Home Infrastructure Video: Cheshire viaduct repairs

Video: Cheshire viaduct repairs

New drainage systems are being installed on two Grade II listed viaducts as part of a £17 million investment on the West Coast Main Line. Dating from the 1840s, the structures’ original drainage had failed, causing track quality issues and numerous brickwork defects which are undergoing repair.

An 11-day blockade is needed to take the track off the viaduct and install pre-cast concrete ballast retention units which will collect water and discharge it into down pipes. An additional benefit of this solution is the relieving on lateral loadings into the parapets, the cause of longitudinal fracturing of the arch barrels.

Although clearly undesirable on such a strategically important route, the 11-day closure minimises the disruption caused by the works overall by driving efficiency improvements. Had they been done piecemeal, six months’ worth of weekend possessions would have been needed; around £500,000 of cost benefits are also generated.

As well as waterproofing the viaducts, two bridge reconstructions, remedial works to an overbridge and a considerable amount of routine maintenance has been progressed during the blockade.

Graeme Bickerdike
Graeme Bickerdikehttp://www.railengineer.co.uk
SPECIALIST AREAS Tunnels and bridges, historic structures and construction techniques, railway safety Graeme Bickerdike's association with the railway industry goes back to the mid-nineties when he was contracted to produce safety awareness videos and printed materials aimed at the on-track community. This led to him heading a stream of work to improve the way safety rules are communicated and understood - ultimately simplifying them - for which he received the IRSE’s Wing Award for Safety in 2007. In 2005, Graeme launched a website to catalogue and celebrate some of the more notable disused railway structures which still grace Britain’s landscape. Several hundred have since had their history researched and a photographic record captured. A particular focus has been the construction methods adopted by Victorian engineers and contractors; as a result, the site has become a useful resource for those with asset management responsibilities. Graeme has been writing for Rail Engineer for the past ten years, generally looking at civil engineering projects and associated issues. He has a deep appreciation of the difficulties involved in building tunnels and viaducts through the 19th Century, a trait which is often reflected in his stories.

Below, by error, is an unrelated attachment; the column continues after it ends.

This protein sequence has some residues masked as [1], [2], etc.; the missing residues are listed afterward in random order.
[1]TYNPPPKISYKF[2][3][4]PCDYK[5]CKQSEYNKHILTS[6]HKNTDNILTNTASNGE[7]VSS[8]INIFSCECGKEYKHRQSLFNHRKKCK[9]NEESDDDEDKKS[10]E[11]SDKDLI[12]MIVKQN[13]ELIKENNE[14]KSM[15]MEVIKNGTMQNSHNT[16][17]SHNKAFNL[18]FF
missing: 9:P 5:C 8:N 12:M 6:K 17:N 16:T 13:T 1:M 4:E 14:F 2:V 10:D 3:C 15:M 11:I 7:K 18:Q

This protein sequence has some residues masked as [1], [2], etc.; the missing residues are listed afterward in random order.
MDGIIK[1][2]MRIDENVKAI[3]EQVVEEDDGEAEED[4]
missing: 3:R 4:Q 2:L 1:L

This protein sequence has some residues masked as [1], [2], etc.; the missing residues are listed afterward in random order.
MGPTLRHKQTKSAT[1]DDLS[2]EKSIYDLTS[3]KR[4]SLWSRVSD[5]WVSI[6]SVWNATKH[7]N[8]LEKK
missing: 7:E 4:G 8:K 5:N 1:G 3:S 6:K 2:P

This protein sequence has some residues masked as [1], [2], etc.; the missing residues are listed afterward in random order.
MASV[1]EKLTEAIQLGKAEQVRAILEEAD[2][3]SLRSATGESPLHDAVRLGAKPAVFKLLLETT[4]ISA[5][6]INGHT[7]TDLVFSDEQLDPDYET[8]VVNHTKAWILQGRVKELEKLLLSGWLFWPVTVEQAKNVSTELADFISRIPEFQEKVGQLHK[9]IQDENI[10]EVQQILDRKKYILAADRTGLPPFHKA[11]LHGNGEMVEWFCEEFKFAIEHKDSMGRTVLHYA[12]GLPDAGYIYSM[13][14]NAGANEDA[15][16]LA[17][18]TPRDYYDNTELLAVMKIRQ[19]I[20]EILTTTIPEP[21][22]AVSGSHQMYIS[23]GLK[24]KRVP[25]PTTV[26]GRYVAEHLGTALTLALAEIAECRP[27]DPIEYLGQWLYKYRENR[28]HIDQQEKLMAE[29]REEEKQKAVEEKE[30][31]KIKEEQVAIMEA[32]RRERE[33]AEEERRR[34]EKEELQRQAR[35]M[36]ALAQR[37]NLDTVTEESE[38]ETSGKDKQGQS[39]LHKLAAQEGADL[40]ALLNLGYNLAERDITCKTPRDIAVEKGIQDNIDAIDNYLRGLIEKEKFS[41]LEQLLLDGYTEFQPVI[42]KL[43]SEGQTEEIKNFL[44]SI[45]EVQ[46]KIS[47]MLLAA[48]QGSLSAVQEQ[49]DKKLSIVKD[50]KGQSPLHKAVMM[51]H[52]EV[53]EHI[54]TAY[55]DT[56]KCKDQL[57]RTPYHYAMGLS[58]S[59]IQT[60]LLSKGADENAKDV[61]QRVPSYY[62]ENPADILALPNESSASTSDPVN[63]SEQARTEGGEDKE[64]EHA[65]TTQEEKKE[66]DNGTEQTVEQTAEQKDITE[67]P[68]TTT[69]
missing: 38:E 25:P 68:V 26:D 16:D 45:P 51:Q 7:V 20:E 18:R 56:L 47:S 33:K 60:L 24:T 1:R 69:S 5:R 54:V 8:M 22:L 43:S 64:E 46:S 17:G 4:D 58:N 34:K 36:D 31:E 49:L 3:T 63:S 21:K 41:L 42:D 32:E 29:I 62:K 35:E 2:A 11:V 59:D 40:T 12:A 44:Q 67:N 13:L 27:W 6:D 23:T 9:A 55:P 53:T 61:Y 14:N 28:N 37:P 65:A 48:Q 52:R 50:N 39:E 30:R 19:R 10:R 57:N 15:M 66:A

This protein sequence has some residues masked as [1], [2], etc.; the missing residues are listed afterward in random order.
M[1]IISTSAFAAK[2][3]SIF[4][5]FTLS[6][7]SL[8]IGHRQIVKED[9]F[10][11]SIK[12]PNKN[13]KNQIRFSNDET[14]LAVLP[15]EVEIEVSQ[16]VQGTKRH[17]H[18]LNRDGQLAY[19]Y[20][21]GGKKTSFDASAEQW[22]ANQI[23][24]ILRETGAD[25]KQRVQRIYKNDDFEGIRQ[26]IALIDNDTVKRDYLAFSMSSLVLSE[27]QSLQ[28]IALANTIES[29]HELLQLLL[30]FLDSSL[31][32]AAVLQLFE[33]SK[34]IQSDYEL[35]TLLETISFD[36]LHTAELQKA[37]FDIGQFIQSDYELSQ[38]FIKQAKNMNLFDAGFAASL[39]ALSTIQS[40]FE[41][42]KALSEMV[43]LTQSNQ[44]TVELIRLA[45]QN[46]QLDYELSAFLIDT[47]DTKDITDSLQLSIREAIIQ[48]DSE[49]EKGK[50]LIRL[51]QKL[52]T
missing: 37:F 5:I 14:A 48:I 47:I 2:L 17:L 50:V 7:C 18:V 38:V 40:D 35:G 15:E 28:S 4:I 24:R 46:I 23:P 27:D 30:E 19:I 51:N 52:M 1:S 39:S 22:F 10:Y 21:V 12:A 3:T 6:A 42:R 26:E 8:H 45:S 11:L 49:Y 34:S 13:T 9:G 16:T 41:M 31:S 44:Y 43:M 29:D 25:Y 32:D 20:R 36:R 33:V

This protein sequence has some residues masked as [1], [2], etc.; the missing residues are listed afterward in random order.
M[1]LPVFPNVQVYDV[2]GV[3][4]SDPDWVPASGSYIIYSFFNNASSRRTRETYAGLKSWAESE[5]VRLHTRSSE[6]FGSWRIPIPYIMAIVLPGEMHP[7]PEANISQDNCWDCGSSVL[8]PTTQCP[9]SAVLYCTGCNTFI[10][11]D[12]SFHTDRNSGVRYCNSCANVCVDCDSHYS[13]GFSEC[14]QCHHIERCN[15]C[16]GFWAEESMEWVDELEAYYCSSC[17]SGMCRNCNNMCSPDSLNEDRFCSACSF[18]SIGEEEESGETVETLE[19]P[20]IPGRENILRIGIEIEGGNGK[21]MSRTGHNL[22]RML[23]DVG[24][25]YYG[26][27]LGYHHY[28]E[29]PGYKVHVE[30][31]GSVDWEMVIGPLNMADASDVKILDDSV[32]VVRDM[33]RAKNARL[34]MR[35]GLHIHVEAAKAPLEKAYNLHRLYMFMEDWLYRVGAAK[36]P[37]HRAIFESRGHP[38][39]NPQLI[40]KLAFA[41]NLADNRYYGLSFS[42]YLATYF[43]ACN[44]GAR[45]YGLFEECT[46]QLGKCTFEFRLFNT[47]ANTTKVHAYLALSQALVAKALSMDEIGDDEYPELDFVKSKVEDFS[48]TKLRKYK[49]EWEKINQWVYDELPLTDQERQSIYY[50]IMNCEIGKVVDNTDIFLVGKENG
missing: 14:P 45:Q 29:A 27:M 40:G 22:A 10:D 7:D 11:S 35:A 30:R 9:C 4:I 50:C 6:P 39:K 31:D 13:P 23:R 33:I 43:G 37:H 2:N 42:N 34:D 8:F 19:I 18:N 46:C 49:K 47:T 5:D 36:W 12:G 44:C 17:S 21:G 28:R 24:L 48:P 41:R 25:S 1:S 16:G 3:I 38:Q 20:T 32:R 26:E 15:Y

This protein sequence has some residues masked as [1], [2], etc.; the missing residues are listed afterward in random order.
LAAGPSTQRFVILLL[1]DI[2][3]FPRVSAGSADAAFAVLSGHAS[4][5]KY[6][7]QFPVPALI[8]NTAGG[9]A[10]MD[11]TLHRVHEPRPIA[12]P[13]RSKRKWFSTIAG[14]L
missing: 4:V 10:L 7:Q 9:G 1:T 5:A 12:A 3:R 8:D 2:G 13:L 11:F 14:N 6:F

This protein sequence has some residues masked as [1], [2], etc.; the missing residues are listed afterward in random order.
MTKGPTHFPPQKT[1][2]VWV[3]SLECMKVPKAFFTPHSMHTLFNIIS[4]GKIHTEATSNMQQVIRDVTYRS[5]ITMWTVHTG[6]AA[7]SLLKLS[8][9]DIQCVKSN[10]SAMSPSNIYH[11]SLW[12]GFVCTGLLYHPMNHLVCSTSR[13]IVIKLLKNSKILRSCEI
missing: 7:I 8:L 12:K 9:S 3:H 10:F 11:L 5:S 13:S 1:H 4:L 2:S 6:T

1. Critics of HS2 often assume that increasing capacity on existing mainlines is an easy and realistic option. As this article shows, it is a huge challenge just to keep these Victorian era infrastructure assets in a good enough condition to cope with weather extremes and existing train frequencies, Major disruption in future for repairs like this are inevitable. In 2016 we need these viaducts to cope with higher train weights, speeds and frquencies than they were ever designed for – that pressure will not ease off until HS2 is built. New build railway infrastructure will greatly increase service reliability and truthfully it can’t come a day too soon for the UK economy.


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